Installation view featuring Robert Gober's Untitled, 1991, wood beeswax, leather, fabric, and human hair, 13 1/4 by 16 1/2 by 46 1/8 inches, at the Museum of Modern Art. Photo courtesy of MoMA.

Famously enigmatic American artist Robert Gober is the subject of "The Heart is Not a Metaphor," a retrospective of the 60-year-old artist's wide-ranging output. The survey, opening this weekend at New York's Museum of Modern Art (Oct. 4, 2014-Jan. 18, 2015) comprises around 130 works, starting with a 1975 painting of the Connecticut house the artist grew up in and a sharply tautological hand-painted Dulamel paint can that heralds the Americana-infused remade readymades that would come later. The show also includes trademark works like Gober's wax replicas of clammy, disembodied men's legs, often protruding from walls and sometimes augmented with candles or drains, and his sculpted sinks.

"The Heart is Not a Metaphor" restages several of Gober's immersive environments of the late 1980s and 1990s, which feature hand-printed wallpaper. The pattern of one of these repeats a dozing white man paired with a lynched black man, implying that racial violence recurs just as constantly as the image repeats, and that much of white America sleeps through it. Another features drawings of male and female genitalia and papers the walls of a room at whose center is a sculpted bag of donuts on a white plinth, a hue that dominates Gober's work and suffuses it with notions of purity despite the sometimes louche imagery. The newest work in the show is X Pipe Playpen, a 2013-14 playpen made unusable by crisscrossed black tubing protruding from the bars. It is one of a group of neo-surrealist sculptures based on domestic furniture that also includes a crib holding an enormous stick of butter and golden apples.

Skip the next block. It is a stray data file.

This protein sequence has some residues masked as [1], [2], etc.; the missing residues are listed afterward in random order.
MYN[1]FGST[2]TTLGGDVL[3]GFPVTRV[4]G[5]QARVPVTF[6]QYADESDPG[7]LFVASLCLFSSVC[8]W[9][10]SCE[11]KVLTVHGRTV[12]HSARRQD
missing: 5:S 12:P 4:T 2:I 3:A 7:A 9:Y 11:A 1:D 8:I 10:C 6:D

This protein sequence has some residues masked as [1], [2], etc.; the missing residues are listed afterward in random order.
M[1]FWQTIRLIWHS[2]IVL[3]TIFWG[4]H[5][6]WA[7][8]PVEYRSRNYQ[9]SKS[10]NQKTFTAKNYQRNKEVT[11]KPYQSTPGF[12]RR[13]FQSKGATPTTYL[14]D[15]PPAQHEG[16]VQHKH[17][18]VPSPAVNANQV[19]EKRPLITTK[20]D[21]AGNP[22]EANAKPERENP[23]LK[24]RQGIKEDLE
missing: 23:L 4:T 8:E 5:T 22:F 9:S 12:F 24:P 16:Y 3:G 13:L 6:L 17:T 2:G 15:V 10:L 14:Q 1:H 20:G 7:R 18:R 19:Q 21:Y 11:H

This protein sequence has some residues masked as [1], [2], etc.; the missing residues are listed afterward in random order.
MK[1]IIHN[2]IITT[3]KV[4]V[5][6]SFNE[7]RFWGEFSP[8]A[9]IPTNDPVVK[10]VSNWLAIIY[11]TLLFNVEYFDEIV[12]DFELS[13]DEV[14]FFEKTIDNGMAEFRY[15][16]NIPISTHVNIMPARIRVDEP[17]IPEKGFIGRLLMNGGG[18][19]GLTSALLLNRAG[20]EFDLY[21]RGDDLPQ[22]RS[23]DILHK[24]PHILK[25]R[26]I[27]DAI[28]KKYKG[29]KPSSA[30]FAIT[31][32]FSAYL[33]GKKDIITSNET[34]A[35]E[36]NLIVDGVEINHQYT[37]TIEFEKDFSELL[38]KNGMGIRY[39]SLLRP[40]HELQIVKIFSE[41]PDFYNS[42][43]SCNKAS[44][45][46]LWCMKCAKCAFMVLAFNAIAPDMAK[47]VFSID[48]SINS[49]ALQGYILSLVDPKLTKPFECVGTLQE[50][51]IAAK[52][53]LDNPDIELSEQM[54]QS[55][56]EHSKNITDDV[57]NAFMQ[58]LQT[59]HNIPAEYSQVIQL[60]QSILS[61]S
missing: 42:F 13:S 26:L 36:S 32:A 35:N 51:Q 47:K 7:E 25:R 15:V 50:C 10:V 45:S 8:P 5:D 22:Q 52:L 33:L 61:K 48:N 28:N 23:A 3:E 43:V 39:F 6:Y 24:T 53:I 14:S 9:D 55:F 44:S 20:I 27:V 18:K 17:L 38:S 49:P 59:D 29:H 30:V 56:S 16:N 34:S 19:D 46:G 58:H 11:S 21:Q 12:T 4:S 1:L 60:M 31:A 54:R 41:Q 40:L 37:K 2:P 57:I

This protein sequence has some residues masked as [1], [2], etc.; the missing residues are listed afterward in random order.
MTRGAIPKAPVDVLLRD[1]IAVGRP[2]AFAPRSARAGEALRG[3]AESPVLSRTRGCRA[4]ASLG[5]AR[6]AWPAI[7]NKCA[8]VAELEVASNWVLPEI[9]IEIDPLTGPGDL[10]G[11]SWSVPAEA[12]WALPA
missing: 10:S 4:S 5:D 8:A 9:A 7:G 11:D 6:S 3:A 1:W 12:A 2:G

Gober has never before titled an exhibition of his own work, and he explained at a Tuesday morning preview that this show's title, "The Heart is Not a Metaphor," comes from a passage in Elizabeth Hardwick's 1979 novel Sleepless Nights. The late 1970s and early 1980s were a formative period for the artist. "I was a gay man living in the epicenter of a health epidemic," he said. "It was imperative to say who you were." Having been an altar boy in a devout Catholic family, Gober said the "array of body-rich symbols" he was taught to worship were deeply influential. "Faith is a belief in something that is irrational, and that correlates with a belief in art," he said.

One room recreates the virtual chapel Gober fashioned at New York's Matthew Marks Gallery in 2005 as a response to the terror attacks of Sept. 11, 2001. It includes a central aisle separating rows of pews and leading to an altar above which hangs a bronze crucifix holding a perched robin and a headless Christ discharging water from his nipples, making him a fountain that inevitably recalls Fountain, the first readymade Duchamp exhibited. Two partially obscured side chapels contain bathers in tubs, a riff on cleansing echoed by Gober's sculptures of sinks. A suite of eight pastel drawings depicting partial views of embracing couples are executed on reproductions of the front page of the New York Times from Sept. 12, 2001, suggesting the simultaneity of sex and death. Writing in A.i.A. in 2005, Eleanor Heartney pointed out that several aspects of the installation "wove a narrative about sin, purification, redemption and rebirth." As is Gober's custom, everything in the room was made by hand.

The retrospective has been eight years in the works, explained Ann Temkin, MoMA's chief curator of painting and sculpture, who organized the exhibition in close collaboration with the artist. In addition to Gober's own work, the exhibition contains pieces by Anni Albers, Joan Semmel, Nancy Shaver, Robert Beck and Cady Noland in a gallery organized by Gober. He began organizing shows in the mid-1980s as a reaction to being included in group shows where he "didn't feel the contexts were elucidating or rich enough." (He's gone on to organize shows of Forrest Bess as part of a recent Whitney Biennial, for example, and Charles Burchfield at L.A.'s Hammer Museum.)

So, Gober said, "it was like everything else. If you want better, do it yourself!"